A U.S. Navy Blackhawk helicopter, an MH-60S, helped suppress a wildfire that was threatening homes on Guam. Not deterred by darkness, the flight crew dropped 4,200 gallons of water using an external bucket.
Here is how the squadron describes their mission:
“HSC-25 is the Navy’s only forward deployed MH-60S expeditionary squadron. We provide an armed helicopter capability for US Seventh Fleet as well as detachments to various commands covering a diverse mission set. Flying the MH-60S, HSC-25 supports permanently assigned detachments to the USS Bonhomme Richard homeported in Sasebo, Japan, and Commander, Task Force 73. These detachments perform logistics, search and rescue, and humanitarian assistance for US Seventh Fleet. HSC-25 is a tenant command on board Andersen Air Force Base, Guam. HSC-25 provides 24 hour search and rescue (SAR) and medical evacuation (MEDEVAC) service for Guam and the Northern Marianas Islands.”
The Vice President of Coulson Aviation describes the new Chinook and Blackhawk program they are undertaking with Unical. He also updates us on the firefighting aircraft they have working in Australia during the 2018-2019 bushfire season. It was filmed at the HAI Heli-Expo in Atlanta, March 5, 2019.
Firehawk helicopters are becoming more popular across the wildland fire services, especially in California.
A rather loose definition of a Firehawk is a Blackhawk, a Sikorsky UH-60 or S-70i, usually with an aftermarket 1,000-gallon external water tank for fighting fires, and a suction hose for refilling while hovering.
As far as I know most of the above ships will have external water tanks, which require installing a longer landing gear to raise the ship, making room for the belly tank. Coulson, on the other hand, is installing a version of their removable RADS tank internally, and at least one company, Simplex, for example, has built another version of a removable internal tank. The company had it on display last year in Sacramento and at HAI Heli-Expo in Atlanta today.
For the record, Sikorsky, the company that manufactures Blackhawks, does not support the use of an internal water tank in the ships. They are not worried about the floor being able to hold it, but are concerned that in the event of a hard landing the tank, especially when full, could pose a danger to the crew. A belly tank, their theory contends, would not threaten the crew as a projectile, but could crush under the aircraft, absorbing some of the energy — not unlike the crumple zone in the front of a well designed automobile.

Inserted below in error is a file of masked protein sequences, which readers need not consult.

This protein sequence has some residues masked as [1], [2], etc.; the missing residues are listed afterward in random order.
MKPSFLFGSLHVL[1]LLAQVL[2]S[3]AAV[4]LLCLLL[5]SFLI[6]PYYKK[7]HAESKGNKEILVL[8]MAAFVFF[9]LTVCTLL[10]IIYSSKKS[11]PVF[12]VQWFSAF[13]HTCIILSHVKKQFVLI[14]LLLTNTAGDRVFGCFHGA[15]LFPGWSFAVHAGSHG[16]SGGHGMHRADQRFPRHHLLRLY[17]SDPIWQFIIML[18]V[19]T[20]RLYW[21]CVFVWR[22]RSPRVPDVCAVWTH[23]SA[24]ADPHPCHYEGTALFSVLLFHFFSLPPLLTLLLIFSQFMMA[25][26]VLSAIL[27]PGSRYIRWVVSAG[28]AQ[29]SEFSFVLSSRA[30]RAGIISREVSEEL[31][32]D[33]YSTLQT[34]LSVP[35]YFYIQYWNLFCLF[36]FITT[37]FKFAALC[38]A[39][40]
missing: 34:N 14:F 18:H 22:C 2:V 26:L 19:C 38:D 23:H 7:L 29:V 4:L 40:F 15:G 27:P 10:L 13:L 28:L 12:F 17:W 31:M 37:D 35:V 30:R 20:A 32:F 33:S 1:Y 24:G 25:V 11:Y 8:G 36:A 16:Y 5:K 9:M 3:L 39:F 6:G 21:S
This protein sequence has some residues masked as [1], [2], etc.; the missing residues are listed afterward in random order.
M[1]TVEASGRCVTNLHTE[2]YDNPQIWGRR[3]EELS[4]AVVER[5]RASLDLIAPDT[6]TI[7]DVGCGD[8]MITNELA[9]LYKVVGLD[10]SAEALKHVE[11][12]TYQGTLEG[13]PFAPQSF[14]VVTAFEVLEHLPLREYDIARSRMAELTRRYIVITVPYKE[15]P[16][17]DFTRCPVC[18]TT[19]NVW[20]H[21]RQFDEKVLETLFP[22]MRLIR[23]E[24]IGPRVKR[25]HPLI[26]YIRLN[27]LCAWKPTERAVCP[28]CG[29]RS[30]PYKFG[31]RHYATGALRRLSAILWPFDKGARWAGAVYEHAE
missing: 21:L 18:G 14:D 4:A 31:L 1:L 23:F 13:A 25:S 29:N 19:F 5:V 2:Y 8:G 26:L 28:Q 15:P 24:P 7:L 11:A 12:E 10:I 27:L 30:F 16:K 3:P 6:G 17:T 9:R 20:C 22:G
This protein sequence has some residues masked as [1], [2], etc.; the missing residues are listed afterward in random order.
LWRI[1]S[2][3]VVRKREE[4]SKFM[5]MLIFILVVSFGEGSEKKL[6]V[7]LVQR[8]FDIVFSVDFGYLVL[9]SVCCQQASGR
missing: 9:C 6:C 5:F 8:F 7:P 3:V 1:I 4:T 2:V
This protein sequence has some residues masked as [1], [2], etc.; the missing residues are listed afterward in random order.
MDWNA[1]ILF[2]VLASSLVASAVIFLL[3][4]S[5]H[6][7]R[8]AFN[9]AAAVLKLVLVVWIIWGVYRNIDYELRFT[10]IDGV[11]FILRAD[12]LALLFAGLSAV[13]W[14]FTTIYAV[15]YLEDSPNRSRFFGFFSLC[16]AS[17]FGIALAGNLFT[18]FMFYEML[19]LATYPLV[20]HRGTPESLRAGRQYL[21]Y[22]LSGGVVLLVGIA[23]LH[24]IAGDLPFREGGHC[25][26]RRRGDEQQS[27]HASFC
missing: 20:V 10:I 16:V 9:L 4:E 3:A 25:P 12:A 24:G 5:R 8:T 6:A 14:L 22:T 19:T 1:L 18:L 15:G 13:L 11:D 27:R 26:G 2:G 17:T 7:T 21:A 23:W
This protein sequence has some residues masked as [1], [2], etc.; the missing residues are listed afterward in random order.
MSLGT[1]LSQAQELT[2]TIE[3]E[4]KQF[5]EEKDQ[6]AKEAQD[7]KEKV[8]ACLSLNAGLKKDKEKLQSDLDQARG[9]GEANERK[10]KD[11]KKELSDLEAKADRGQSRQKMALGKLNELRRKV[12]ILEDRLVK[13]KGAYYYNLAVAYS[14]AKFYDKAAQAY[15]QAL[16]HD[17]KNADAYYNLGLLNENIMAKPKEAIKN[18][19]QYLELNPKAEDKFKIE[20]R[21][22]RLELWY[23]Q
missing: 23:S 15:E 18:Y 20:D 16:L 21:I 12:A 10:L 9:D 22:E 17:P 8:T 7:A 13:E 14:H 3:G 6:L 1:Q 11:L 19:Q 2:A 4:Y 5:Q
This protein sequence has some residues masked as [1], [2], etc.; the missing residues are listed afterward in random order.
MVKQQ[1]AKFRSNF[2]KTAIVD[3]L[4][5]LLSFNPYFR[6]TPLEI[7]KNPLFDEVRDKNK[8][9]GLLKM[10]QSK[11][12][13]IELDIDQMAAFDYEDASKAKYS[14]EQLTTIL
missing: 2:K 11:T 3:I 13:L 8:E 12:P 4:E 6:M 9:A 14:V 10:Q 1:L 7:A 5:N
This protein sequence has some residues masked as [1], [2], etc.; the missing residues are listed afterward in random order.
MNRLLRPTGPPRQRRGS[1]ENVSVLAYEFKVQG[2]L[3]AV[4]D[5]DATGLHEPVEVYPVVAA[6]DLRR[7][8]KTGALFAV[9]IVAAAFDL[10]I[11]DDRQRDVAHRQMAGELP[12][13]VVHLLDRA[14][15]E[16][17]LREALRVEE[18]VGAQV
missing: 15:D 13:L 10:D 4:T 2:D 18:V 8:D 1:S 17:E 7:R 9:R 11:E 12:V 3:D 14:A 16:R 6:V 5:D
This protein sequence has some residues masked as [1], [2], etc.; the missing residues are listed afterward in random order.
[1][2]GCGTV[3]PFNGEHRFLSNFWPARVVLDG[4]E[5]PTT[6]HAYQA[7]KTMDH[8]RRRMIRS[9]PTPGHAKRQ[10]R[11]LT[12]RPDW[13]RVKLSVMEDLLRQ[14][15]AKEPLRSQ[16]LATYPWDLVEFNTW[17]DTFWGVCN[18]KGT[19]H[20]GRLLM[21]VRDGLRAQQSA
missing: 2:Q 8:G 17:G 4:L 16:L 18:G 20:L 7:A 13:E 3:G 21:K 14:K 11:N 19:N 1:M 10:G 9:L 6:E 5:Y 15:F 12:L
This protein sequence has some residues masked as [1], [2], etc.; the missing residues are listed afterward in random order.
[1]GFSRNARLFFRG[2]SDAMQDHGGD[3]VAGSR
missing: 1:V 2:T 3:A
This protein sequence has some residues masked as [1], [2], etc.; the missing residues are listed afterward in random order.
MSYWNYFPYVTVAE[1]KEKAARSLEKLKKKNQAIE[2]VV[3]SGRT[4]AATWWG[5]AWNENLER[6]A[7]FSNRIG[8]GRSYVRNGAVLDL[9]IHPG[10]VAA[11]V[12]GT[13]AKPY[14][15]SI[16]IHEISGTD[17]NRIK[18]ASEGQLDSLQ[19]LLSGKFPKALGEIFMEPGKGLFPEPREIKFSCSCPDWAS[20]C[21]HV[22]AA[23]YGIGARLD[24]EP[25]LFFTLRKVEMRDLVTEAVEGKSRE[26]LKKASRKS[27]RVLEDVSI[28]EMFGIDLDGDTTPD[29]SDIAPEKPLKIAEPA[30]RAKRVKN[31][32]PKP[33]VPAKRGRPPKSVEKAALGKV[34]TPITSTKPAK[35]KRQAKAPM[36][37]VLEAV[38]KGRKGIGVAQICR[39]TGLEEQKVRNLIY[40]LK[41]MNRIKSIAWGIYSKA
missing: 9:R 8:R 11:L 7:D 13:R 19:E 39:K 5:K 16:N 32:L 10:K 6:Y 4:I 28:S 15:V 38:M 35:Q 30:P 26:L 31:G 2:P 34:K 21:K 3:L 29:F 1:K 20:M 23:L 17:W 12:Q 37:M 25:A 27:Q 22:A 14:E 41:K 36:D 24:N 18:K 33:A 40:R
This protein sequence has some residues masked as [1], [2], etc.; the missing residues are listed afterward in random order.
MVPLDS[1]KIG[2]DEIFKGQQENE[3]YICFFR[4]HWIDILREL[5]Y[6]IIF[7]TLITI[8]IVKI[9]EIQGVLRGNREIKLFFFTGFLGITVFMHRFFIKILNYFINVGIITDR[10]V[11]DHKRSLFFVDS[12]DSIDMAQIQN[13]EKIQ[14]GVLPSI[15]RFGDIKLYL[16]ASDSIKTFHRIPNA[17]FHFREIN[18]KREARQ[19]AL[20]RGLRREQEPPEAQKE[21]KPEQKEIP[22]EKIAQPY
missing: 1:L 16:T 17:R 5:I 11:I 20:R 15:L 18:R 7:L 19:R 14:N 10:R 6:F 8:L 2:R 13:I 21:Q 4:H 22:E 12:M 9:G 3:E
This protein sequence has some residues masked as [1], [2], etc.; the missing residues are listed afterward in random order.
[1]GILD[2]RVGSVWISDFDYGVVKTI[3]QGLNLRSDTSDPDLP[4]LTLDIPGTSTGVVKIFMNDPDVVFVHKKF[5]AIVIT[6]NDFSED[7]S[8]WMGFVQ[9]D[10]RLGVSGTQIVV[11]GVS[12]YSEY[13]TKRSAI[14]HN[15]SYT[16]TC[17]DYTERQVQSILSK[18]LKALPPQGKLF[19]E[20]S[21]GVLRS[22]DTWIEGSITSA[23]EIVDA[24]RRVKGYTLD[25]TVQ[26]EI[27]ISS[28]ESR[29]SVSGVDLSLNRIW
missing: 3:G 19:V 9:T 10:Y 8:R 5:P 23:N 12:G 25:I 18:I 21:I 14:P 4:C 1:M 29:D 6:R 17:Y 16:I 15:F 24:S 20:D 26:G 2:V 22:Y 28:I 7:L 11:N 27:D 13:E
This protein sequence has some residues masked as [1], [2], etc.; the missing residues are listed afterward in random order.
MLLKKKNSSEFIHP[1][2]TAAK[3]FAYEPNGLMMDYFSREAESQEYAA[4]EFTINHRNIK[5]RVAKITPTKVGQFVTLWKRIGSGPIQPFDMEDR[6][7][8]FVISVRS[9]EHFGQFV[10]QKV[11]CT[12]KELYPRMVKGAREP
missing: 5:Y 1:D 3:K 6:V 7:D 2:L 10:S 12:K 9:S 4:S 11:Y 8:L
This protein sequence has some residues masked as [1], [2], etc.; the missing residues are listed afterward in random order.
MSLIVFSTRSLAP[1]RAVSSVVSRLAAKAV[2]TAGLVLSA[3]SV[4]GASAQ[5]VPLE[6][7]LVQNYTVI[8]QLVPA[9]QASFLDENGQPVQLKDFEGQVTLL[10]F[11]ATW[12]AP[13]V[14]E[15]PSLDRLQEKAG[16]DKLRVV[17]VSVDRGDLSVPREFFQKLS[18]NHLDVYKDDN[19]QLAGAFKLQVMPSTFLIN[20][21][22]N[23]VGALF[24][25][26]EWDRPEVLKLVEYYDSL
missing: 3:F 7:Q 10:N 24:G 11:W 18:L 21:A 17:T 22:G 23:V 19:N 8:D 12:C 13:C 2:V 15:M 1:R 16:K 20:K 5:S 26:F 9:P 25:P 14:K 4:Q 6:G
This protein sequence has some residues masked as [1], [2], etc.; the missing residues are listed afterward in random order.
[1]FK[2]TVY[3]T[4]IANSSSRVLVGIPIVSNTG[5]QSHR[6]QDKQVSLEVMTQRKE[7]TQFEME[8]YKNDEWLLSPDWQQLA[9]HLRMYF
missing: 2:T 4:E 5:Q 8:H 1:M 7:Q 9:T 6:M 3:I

Ventura County has purchased three military HH-60L Blackhawk helicopters and is in the process of converting them into FIREHAWKS that will be used for fighting wildland fires, personnel transport, search and rescue, law enforcement, and medical evacuation.
Ventura County Battalion Chief Gary Monday said heavy maintenance and minor modifications were completed on the aircraft at HSI Sikorsky in Huntsville, Alabama, then two of the helicopters were painted at the United Rotorcraft facility in Decatur, Texas. One of them is now being ferried to United Rotorcraft in Englewood, Colorado to receive navigation and communication systems, cabin interiors, and a 1,000 gallon external fixed water tank with a retractable snorkel system. The landing gear will be replaced with higher gear to enable the installation of the belly tank.
The military had the aircraft originally configured by United Rotorcraft as dedicated MEDEVAC helicopters with medical equipment and patient litter systems, some of which will be repurposed in the new FIREHAWK configuration.
Ventura County, in Southern California, has a joint Fire Department and Sheriff’s Department Aviation Unit. In addition to the FIREHAWKS, they have one Bell 206 Jet Ranger, one 212 HP, one 205B, and two UH-1A Hueys.
“We are a full service 24/7 operation capable of Night Vision Goggle rescues and firefighting”, Chief Monday said, “with three 375 simplex tanks for nighttime water dropping missions, S & R missions, LE missions, and anything else.”
In 2016 one of the Hueys, Copter 7, developed a mechanical problem while fighting the Pine Fire on the Los Padres National Forest. It had to be stripped down in order to transport it via truck on a route that included a tunnel with a height restriction.
Thanks and a tip of the hat go out to Gary and Isaac. Typos or errors, report them HERE.
The Fire Department may acquire it from the National Guard